Machine to Machine promises to revolutionize the way we interact with machines, each other and the world around us – both as companies and individuals. In this opinion piece I’ll lay out some thoughts on what this looks like in practice, some of the areas that are broken and need fixing before it can actually come to fruition.
First off, let’s dream of what can be. Suppose you are driving alone for an important meeting and your car’s GPS detects you are stuck in traffic and that the car is stationary and has not moved for some time. It syncs this information with your phone and then it opens up an important presentation on your tablet – should you wish to read the PowerPoint while waiting in the traffic jam.
Here’s another scenario – you have to collect your suit from the dry cleaners and your GPS system reminds you that you are approaching the store. Your car has already contacted the cleaners to pre-flag your arrival and the store owner is ready with your suit. The store also may utilize M2M to offer a discount on the bill exclusively for you, based on your past transaction history. When you return to your car and leave for your next errand, the car system already has scouted a parking spot at your next destination. Welcome to the world of machine to machine conversations.
According to various industry analysts including Gartner, IDC and Ovum it is expected that there will be 50 billion devices by 2020 which will interact with us in some way or other each day. That’s six to eight devices per person on average. The future of services clearly is going to be a connected one, and while a long time services remained peripheral to a manufacturer’s core business, that’s no longer the case.
Contextual awareness and user centricity is pivotal for M2M implementations. A lot of the work hinges on making M2M responsive to user preferences. Vendors are developing M2M stacks that enable companies to implement next generation PoCs easily in multiple scenarios such as next generation automobiles, next generation retail and banking, etc. This technology weaves a magical world of connectivity and convenience for the consumer.
In such a market, outcome-oriented business solutions will make a crucial difference. A connected future born from intersection of next generation technologies like robotics, self-healing sensors and automobiles will drive, in turn, innovative business models spearheaded by M2M. As a result, companies will discover new revenue streams while consumers enjoy a highly-optimized and highly-convenient user experience.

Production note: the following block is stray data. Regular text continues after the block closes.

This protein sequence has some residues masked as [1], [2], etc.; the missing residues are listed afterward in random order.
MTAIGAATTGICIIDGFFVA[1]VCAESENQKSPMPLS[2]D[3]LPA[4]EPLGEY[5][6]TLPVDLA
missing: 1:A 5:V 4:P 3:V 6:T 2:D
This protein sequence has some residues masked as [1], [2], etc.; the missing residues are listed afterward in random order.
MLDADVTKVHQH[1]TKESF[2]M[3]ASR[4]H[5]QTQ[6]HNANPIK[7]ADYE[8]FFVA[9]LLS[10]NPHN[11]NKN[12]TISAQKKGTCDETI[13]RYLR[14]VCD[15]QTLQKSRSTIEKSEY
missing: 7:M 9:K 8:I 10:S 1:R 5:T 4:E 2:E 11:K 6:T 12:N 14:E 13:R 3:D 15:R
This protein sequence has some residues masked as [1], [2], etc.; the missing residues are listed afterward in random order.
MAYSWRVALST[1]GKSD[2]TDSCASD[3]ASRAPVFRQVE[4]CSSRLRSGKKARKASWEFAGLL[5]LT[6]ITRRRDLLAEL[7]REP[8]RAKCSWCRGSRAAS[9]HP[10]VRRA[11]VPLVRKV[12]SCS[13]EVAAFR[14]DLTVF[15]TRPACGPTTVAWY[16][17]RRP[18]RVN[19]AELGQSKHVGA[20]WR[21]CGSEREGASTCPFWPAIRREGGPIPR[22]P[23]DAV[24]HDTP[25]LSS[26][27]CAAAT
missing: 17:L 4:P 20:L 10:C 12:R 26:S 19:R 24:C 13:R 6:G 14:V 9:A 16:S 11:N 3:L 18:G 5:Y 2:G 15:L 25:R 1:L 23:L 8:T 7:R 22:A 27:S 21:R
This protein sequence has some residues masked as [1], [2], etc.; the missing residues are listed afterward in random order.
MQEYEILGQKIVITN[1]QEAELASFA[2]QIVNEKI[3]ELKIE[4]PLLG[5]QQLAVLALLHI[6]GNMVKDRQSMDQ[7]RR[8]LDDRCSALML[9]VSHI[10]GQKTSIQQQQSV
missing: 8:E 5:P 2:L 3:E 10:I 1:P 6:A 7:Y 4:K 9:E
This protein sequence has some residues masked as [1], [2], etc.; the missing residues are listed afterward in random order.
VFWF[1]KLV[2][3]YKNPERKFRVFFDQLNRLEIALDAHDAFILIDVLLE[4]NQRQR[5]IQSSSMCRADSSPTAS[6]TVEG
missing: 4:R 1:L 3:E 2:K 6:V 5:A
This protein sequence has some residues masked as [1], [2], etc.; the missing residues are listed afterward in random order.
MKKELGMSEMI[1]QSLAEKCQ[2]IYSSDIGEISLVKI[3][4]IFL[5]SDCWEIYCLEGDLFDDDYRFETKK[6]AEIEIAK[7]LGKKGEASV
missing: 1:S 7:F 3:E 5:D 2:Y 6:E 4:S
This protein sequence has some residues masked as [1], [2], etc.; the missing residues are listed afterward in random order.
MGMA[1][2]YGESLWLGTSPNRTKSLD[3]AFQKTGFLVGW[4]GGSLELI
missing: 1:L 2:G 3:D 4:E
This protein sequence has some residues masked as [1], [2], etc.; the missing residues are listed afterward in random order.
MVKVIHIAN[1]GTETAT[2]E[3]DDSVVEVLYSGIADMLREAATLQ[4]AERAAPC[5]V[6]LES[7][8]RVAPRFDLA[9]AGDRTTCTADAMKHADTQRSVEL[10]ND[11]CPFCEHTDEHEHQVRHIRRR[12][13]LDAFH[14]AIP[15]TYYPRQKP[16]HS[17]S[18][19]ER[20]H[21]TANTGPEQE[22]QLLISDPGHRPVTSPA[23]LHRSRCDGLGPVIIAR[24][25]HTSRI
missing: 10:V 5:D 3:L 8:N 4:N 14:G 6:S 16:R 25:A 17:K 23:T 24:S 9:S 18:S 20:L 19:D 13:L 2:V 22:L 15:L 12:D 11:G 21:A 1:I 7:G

Service-based business has been improving over the past decade, and the next big M2M leap beckons the manufacturing sector. Selling additional services – in addition to a core product – has become critical for the future growth of manufacturing companies. On average 26 percent of manufacturer revenue now comes from services. It’s much more profitable than the traditional means of profit generation, and thus, manufacturers specifically see services as an emerging opportunity.
Sounds great, right? Well, there are some pieces of this M2M vision that, currently broken, need to be fixed for M2M to work consistently. Additionally, some of the key factors that are pushing M2M technology forward are also the ones holding it back.
- Deployment of high speed infrastructure by mobile operators, which acts as the backbone of M2M is progressing at a pace which is yet to catch up with the expectation of the M2M industry overall.
- Another area that continues to be a roadblock is the need to optimize greater flows of data packets through gateways. For M2M to work, a much greater volume of data throughput than exists today is essential.
- Interoperability is also a concern. A unified technology standard is, again, something that has to be agreed upon for faster rollout of the service.
While awareness of these M2M limitations is important, they are not impeding the leaders in M2M field from taking advantage of upcoming major technology breakthroughs. In fact, M2M leaders continue to push the envelope in building a truly connected world – creating fresh solutions and innovating on new findings – to ensure the M2M ecosystem that is both convenient for consumers and profitable for enterprise is not as far away as you think.
Written by Dr. Anurag Srivastava, Sr. Vice President & Chief Technology Officer, Wipro and edited by Amy Canter at CEOWORLD Magazine.
>>> Dr. Anurag Srivastava at Wipro | @WiproTechnologies | @Wipro | LinkedIn
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